For new members of the University and their partners and families
Healthcare in the UK is provided by the National Health Service (NHS), and is available to anyone who is 'ordinarily resident' or who has paid the Immigration Health Surcharge as part of a visa application. Visa holders should bring their Biometric Residence Permit with them when accessing healthcare services.
You should register with your nearest health centre soon after your move to the UK. Your surgery will then assign a doctor, known as a 'general practitioner' or 'GP', who will oversee your routine medical care. There is no charge for basic healthcare, e.g. general consultations at a GP practice or at any hospital (your GP will refer you if you need non-urgent hospital care). However, you may be required to pay some or all the cost of prescription medicines, dental or eye treatment. If you require further information about healthcare, healthcare resources and counselling in the UK, please consult the University's Occupational Health Service pages.
If you are not yet registered with a doctor but require a medical appointment, you can receive treatment from any local GP practice (medical practice) within 14 days of arriving in the country.
Colleges make arrangements for students to register with a designated local health centre at the start of their course, which means they can attend surgery sessions in college with a GP or nurse at designated times.
If you are here for less than six months, or are here on an Academic Visitor visa of any length, then you are only entitled to free NHS hospital treatment in emergency situations. For non-emergency cover, you should either bring your EHIC card with you (for residents of the European Economic Area - see above), or arrange private medical insurance for the duration of your stay.
The nearest Accident & Emergency department is at the John Radcliffe Hospital on Headley Way. To call an ambulance, dial 999 from a landline, or 112 from a mobile. Only call an ambulance when someone is seriously ill or injured and their life is at risk.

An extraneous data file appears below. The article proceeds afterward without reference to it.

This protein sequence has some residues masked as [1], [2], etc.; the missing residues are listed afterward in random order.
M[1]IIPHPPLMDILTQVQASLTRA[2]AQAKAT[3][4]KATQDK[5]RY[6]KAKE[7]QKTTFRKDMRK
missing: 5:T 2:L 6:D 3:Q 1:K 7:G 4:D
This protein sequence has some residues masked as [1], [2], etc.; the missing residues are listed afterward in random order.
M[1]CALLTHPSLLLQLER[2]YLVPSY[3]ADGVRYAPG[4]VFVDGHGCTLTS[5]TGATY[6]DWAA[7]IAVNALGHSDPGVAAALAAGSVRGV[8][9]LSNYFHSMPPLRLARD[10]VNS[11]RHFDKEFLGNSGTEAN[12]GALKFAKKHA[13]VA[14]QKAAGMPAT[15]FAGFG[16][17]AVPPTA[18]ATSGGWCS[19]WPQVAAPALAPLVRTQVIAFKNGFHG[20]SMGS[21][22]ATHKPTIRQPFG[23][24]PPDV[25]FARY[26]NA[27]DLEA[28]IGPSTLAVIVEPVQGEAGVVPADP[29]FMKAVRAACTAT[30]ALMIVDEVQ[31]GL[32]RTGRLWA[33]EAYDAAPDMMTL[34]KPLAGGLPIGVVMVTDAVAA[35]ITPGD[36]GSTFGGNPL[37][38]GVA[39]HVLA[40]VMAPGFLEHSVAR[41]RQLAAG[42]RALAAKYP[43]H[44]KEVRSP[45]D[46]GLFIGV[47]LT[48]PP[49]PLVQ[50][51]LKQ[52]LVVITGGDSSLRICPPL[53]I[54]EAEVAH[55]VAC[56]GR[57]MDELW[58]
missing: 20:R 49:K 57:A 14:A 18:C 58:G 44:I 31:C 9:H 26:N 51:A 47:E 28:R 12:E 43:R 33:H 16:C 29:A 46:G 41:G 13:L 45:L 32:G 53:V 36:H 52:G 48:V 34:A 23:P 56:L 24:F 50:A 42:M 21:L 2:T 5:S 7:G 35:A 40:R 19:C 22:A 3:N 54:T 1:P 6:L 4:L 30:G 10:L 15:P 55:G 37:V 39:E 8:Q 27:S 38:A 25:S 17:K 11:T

Most health centres offer 'emergency' or 'urgent' appointments or walk-in clinics if you need a same-day consultation for a medical condition which is not life-threatening.
If your health centre is closed, you should be able to obtain the 'out of hours' contact number for alternative healthcare during the closed period. You can also call the NHS Direct advice line on 111 who can organise out of hours care from GPs, community nurses or paramedics as appropriate. The NHS website gives information on the most common conditions, along with their treatments, or you can consult your local pharmacist for advice about minor illnesses.
The NHS offers subsidised dental services. Children receive free treatment, as do people who meet certain other criteria (check your eligibility). Some dental practices work in the private sector (i.e. not funded by the NHS), or offer a combination of NHS and private services. It can be difficult to find a good dental practice which has spaces for NHS patients, so ask colleagues or neighbours for recommendations.If you have private healthcare insurance, you should check whether this includes dental cover.
The University and colleges do not normally have special arrangements with opticians, so you should register with an optician of your choice. Charges vary, but University employees who use display screen equipment (DSE) may be able to claim back the cost of a sight test. If you have a visual problem which requires specialist attention, you will be referred to the hospital eye service.
Please note that the NHS care does not cover you for healthcare outside the UK and separate travel insurance should be arranged for this. If you are from the European Economic Area (EEA), you should apply for an European Health Insurance Card (EHIC), which will entitle you to some medical coverage while you are travelling within EEA countries. Additional, private medical insurance may be advisable for travel outside Europe.
The NHS is the largest and oldest state-funded healthcare system in the world, founded just after the Second World War in 1948. It treats 1 million patients every 36 hours, and is the largest employer in the UK, with over 1.6 million staff. The University works with the Oxford University Hospitals NHS Foundation Trust to deliver world-leading medical research.
The site of the first hospital in the city, the Radcliffe Infirmary (1770), has been redeveloped as the University's Radcliffe Observatory Quarter including the Andrew Wiles Building and the Blavatnik School of Government.